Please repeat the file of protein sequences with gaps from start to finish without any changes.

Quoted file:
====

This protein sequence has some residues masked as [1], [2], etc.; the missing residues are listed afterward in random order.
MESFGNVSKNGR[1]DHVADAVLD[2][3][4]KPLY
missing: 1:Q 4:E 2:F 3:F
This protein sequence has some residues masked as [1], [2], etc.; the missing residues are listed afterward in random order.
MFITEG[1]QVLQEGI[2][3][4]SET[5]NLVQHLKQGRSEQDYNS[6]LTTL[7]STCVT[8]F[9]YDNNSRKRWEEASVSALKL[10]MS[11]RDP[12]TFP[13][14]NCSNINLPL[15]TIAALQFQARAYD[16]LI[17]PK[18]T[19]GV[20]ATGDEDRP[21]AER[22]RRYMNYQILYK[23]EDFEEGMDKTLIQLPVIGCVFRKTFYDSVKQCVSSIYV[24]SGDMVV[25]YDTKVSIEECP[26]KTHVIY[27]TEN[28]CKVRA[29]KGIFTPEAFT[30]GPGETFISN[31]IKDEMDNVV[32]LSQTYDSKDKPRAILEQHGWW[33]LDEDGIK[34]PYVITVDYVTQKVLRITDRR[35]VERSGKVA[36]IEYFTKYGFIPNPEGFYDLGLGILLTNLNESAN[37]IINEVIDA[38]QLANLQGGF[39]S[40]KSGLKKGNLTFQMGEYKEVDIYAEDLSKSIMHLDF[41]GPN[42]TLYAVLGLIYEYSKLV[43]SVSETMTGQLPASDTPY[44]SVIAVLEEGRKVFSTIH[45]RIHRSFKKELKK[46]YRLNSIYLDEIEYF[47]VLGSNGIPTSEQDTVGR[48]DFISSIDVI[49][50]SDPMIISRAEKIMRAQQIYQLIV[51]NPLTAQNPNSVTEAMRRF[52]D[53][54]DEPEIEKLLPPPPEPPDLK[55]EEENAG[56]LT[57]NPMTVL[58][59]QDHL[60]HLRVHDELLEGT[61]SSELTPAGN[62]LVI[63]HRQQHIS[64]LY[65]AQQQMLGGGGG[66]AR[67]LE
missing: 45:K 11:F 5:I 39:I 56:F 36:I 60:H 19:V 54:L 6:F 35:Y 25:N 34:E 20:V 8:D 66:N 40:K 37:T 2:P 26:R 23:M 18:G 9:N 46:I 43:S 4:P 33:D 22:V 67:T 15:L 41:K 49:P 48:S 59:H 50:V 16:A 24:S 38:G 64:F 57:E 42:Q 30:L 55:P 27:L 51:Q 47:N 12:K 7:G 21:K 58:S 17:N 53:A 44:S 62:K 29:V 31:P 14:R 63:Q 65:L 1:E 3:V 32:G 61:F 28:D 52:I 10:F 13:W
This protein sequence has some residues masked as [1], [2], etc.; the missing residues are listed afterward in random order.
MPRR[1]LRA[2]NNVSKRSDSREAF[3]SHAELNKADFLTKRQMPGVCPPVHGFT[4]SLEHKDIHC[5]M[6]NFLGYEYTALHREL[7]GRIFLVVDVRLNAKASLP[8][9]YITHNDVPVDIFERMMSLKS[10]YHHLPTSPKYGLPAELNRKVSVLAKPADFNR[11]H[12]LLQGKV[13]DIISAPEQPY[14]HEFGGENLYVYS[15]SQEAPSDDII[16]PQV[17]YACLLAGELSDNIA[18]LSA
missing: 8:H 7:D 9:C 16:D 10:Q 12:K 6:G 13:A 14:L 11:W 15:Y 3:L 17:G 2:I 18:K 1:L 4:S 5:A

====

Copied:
This protein sequence has some residues masked as [1], [2], etc.; the missing residues are listed afterward in random order.
MESFGNVSKNGR[1]DHVADAVLD[2][3][4]KPLY
missing: 1:Q 4:E 2:F 3:F
This protein sequence has some residues masked as [1], [2], etc.; the missing residues are listed afterward in random order.
MFITEG[1]QVLQEGI[2][3][4]SET[5]NLVQHLKQGRSEQDYNS[6]LTTL[7]STCVT[8]F[9]YDNNSRKRWEEASVSALKL[10]MS[11]RDP[12]TFP[13][14]NCSNINLPL[15]TIAALQFQARAYD[16]LI[17]PK[18]T[19]GV[20]ATGDEDRP[21]AER[22]RRYMNYQILYK[23]EDFEEGMDKTLIQLPVIGCVFRKTFYDSVKQCVSSIYV[24]SGDMVV[25]YDTKVSIEECP[26]KTHVIY[27]TEN[28]CKVRA[29]KGIFTPEAFT[30]GPGETFISN[31]IKDEMDNVV[32]LSQTYDSKDKPRAILEQHGWW[33]LDEDGIK[34]PYVITVDYVTQKVLRITDRR[35]VERSGKVA[36]IEYFTKYGFIPNPEGFYDLGLGILLTNLNESAN[37]IINEVIDA[38]QLANLQGGF[39]S[40]KSGLKKGNLTFQMGEYKEVDIYAEDLSKSIMHLDF[41]GPN[42]TLYAVLGLIYEYSKLV[43]SVSETMTGQLPASDTPY[44]SVIAVLEEGRKVFSTIH[45]RIHRSFKKELKK[46]YRLNSIYLDEIEYF[47]VLGSNGIPTSEQDTVGR[48]DFISSIDVI[49][50]SDPMIISRAEKIMRAQQIYQLIV[51]NPLTAQNPNSVTEAMRRF[52]D[53][54]DEPEIEKLLPPPPEPPDLK[55]EEENAG[56]LT[57]NPMTVL[58][59]QDHL[60]HLRVHDELLEGT[61]SSELTPAGN[62]LVI[63]HRQQHIS[64]LY[65]AQQQMLGGGGG[66]AR[67]LE
missing: 45:K 11:F 5:I 39:I 56:F 36:I 60:H 19:V 54:L 6:F 35:Y 25:N 34:E 20:V 8:D 66:N 40:K 37:T 2:P 26:R 23:M 18:G 9:N 46:I 43:S 4:P 33:D 22:V 67:T 15:L 41:K 49:P 48:S 59:H 50:V 16:A 24:S 38:G 64:F 57:E 42:Q 30:L 55:P 27:L 51:Q 47:N 12:K 7:G 21:K 58:S 17:N 53:A 44:S 62:K 29:V 31:P 14:R 63:Q 65:L 1:E 3:V 32:G 61:F 28:D 52:I 10:F 13:W
This protein sequence has some residues masked as [1], [2], etc.; the missing residues are listed afterward in random order.
MPRR[1]LRA[2]NNVSKRSDSREAF[3]SHAELNKADFLTKRQMPGVCPPVHGFT[4]SLEHKDIHC[5]M[6]NFLGYEYTALHREL[7]GRIFLVVDVRLNAKASLP[8][9]YITHNDVPVDIFERMMSLKS[10]YHHLPTSPKYGLPAELNRKVSVLAKPADFNR[11]H[12]LLQGKV[13]DIISAPEQPY[14]HEFGGENLYVYS[15]SQEAPSDDII[16]PQV[17]YACLLAGELSDNIA[18]LSA
missing: 8:H 7:D 9:C 16:D 10:Q 12:K 6:G 13:A 14:L 11:W 15:Y 3:L 17:G 2:I 18:K 1:L 4:S 5:A